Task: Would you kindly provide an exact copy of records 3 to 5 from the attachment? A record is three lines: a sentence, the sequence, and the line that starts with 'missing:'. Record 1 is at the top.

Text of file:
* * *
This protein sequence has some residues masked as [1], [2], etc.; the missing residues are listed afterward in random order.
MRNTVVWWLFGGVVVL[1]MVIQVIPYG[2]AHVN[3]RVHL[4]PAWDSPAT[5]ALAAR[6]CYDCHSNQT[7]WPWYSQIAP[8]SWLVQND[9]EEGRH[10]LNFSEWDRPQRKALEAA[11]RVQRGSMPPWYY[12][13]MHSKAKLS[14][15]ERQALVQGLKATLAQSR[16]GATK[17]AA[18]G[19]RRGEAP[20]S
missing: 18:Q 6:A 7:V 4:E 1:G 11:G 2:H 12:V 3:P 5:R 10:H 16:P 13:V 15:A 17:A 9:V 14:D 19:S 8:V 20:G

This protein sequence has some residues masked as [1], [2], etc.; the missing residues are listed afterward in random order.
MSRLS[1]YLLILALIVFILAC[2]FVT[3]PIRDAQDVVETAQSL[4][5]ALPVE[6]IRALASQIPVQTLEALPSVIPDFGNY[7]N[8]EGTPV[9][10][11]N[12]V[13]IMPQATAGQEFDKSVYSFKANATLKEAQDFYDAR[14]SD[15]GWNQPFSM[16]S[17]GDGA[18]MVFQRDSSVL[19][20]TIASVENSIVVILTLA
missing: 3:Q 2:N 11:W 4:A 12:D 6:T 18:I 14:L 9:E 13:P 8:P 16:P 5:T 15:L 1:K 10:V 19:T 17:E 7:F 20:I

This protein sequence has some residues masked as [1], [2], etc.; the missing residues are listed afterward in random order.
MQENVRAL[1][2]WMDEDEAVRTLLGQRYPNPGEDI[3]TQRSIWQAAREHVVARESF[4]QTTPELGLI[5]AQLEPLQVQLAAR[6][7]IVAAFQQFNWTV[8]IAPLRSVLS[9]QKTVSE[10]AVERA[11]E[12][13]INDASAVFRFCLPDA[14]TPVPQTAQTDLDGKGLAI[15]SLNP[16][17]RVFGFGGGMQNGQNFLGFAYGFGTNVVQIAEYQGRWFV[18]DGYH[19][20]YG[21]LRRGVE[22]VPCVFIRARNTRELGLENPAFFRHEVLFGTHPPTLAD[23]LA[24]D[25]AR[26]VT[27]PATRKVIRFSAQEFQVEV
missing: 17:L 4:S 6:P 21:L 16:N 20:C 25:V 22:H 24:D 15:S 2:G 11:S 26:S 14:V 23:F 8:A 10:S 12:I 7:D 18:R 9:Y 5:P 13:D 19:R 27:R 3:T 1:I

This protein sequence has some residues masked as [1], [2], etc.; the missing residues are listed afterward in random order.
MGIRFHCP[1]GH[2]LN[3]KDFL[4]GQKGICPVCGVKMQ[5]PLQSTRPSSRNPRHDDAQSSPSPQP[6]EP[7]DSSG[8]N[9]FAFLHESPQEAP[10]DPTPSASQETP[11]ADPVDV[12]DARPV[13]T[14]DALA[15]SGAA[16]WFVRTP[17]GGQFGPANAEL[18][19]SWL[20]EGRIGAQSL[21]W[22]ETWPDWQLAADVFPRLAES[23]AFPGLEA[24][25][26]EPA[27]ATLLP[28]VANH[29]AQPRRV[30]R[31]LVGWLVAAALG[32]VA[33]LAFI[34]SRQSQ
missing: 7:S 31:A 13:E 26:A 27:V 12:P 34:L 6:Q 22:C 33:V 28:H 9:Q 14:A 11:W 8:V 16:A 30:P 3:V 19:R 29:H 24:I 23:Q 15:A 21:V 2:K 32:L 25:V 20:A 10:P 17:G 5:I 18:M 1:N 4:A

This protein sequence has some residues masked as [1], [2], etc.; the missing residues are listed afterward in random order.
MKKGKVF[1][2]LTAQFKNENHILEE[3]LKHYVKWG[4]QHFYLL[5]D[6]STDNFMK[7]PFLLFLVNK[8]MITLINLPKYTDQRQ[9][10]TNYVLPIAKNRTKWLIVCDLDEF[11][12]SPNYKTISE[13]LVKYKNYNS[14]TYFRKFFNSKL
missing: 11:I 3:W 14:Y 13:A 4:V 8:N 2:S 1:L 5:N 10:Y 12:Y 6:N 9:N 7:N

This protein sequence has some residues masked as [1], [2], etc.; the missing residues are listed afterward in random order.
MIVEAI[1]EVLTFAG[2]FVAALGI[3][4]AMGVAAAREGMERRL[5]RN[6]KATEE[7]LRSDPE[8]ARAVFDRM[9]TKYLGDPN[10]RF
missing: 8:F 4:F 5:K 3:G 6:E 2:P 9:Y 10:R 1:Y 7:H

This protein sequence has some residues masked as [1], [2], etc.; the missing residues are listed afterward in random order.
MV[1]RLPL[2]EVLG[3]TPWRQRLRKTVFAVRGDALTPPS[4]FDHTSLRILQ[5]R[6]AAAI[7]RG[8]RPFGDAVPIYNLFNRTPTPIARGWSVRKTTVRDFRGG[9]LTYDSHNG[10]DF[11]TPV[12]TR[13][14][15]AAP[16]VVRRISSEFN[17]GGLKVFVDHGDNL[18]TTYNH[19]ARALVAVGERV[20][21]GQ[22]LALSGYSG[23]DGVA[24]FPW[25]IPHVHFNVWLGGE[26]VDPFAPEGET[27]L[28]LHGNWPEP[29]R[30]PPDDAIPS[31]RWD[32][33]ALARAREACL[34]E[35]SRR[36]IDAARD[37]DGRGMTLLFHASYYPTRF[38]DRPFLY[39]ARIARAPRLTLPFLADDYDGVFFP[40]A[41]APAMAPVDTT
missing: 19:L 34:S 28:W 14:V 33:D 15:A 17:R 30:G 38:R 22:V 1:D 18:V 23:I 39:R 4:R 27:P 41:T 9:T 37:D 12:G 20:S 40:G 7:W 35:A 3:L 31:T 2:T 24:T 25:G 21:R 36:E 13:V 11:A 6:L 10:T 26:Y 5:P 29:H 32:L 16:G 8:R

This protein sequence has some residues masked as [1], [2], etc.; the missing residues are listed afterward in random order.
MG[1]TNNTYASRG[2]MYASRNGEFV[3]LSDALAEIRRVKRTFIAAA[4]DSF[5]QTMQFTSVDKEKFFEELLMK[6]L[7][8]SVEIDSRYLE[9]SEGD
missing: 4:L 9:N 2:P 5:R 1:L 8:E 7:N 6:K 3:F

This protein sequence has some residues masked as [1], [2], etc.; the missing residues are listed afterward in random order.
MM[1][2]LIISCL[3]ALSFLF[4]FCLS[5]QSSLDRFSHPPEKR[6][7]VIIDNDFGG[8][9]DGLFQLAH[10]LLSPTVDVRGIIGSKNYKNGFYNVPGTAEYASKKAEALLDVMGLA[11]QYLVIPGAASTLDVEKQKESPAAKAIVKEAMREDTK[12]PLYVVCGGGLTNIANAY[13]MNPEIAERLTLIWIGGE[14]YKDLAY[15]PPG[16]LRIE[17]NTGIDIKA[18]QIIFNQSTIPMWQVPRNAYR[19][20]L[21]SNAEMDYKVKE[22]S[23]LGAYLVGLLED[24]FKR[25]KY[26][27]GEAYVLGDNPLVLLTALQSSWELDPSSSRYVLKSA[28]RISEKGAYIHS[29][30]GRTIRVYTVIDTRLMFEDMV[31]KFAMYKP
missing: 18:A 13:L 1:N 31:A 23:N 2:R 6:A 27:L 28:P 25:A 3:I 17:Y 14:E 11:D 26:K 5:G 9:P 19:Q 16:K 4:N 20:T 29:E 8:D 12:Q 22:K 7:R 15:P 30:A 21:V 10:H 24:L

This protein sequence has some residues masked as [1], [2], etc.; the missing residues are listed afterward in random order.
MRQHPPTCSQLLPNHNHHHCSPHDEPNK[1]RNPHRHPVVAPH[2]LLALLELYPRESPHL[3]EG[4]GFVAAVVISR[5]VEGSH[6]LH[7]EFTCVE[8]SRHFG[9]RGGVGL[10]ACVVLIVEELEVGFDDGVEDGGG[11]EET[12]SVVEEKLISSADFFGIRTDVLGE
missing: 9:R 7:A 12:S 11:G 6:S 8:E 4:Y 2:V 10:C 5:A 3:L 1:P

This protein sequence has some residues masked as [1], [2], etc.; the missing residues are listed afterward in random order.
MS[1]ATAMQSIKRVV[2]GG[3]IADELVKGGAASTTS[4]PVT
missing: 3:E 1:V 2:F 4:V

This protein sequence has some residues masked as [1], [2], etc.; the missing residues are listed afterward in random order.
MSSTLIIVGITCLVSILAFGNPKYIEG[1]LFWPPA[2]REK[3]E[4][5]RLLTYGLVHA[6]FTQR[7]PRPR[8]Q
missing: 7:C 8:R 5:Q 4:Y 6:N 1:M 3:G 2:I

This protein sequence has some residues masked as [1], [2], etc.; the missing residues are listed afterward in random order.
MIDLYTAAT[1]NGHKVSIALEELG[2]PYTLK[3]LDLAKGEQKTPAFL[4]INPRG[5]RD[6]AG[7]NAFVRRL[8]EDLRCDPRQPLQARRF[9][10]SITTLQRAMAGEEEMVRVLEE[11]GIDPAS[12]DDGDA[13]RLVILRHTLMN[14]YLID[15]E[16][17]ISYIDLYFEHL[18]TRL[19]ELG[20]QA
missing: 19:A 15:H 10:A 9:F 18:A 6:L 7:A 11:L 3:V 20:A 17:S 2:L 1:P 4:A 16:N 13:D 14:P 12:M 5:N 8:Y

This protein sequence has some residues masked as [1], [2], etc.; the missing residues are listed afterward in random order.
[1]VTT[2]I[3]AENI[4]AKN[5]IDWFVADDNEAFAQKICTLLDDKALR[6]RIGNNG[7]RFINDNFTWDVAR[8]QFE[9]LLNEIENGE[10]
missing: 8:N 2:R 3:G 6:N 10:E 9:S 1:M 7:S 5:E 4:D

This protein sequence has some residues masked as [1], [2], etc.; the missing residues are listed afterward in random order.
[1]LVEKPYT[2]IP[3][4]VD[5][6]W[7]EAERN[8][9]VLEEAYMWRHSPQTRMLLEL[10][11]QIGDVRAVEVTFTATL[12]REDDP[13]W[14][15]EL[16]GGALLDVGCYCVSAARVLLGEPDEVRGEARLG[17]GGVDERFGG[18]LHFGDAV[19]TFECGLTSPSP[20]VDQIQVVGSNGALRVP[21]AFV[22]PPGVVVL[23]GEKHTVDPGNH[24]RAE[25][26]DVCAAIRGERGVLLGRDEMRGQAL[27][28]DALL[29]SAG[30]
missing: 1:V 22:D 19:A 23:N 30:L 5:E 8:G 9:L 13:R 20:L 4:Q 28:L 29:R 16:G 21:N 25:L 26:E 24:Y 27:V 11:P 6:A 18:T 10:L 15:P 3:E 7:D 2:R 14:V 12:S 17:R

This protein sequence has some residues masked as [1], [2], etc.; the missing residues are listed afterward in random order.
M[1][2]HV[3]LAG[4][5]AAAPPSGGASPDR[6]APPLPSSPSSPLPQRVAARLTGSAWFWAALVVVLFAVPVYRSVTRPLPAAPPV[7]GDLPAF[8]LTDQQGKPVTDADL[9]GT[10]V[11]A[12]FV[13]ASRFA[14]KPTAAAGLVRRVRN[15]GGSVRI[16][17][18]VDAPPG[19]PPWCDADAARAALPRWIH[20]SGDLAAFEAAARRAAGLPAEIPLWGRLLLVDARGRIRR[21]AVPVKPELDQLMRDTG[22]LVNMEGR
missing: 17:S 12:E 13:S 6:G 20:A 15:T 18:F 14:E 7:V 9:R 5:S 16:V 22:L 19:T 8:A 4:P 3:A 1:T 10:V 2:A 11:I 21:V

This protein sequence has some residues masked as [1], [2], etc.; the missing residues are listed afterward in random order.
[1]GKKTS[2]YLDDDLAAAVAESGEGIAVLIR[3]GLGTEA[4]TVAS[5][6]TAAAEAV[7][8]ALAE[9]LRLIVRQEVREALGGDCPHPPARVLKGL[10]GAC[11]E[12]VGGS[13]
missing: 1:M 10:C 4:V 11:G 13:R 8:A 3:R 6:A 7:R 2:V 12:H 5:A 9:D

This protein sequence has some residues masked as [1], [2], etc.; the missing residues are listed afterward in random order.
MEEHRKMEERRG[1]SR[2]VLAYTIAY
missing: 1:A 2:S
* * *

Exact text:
This protein sequence has some residues masked as [1], [2], etc.; the missing residues are listed afterward in random order.
MQENVRAL[1][2]WMDEDEAVRTLLGQRYPNPGEDI[3]TQRSIWQAAREHVVARESF[4]QTTPELGLI[5]AQLEPLQVQLAAR[6][7]IVAAFQQFNWTV[8]IAPLRSVLS[9]QKTVSE[10]AVERA[11]E[12][13]INDASAVFRFCLPDA[14]TPVPQTAQTDLDGKGLAI[15]SLNP[16][17]RVFGFGGGMQNGQNFLGFAYGFGTNVVQIAEYQGRWFV[18]DGYH[19][20]YG[21]LRRGVE[22]VPCVFIRARNTRELGLENPAFFRHEVLFGTHPPTLAD[23]LA[24]D[25]AR[26]VT[27]PATRKVIRFSAQEFQVEV
missing: 17:L 4:S 6:P 21:L 16:N 20:C 25:V 22:H 24:D 15:S 2:G 11:S 26:S 14:V 23:F 8:A 10:S 12:I 7:D 18:R 9:Y 5:P 13:D 19:R 27:R 3:T 1:I

This protein sequence has some residues masked as [1], [2], etc.; the missing residues are listed afterward in random order.
MGIRFHCP[1]GH[2]LN[3]KDFL[4]GQKGICPVCGVKMQ[5]PLQSTRPSSRNPRHDDAQSSPSPQP[6]EP[7]DSSG[8]N[9]FAFLHESPQEAP[10]DPTPSASQETP[11]ADPVDV[12]DARPV[13]T[14]DALA[15]SGAA[16]WFVRTP[17]GGQFGPANAEL[18][19]SWL[20]EGRIGAQSL[21]W[22]ETWPDWQLAADVFPRLAES[23]AFPGLEA[24][25][26]EPA[27]ATLLP[28]VANH[29]AQPRRV[30]R[31]LVGWLVAAALG[32]VA[33]LAFI[34]SRQSQ
missing: 7:S 31:A 13:E 26:A 27:V 12:P 34:L 6:Q 22:C 33:V 28:H 9:Q 14:A 11:W 8:V 16:A 30:P 3:V 19:R 29:H 24:I 23:Q 15:A 21:V 2:K 32:L 25:V 20:A 10:P 17:G 5:I 18:M 1:N 4:A

This protein sequence has some residues masked as [1], [2], etc.; the missing residues are listed afterward in random order.
MKKGKVF[1][2]LTAQFKNENHILEE[3]LKHYVKWG[4]QHFYLL[5]D[6]STDNFMK[7]PFLLFLVNK[8]MITLINLPKYTDQRQ[9][10]TNYVLPIAKNRTKWLIVCDLDEF[11][12]SPNYKTISE[13]LVKYKNYNS[14]TYFRKFFNSKL
missing: 11:I 3:W 14:Y 13:A 4:V 8:N 2:S 1:L 5:N 10:Y 12:Y 6:N 9:N 7:N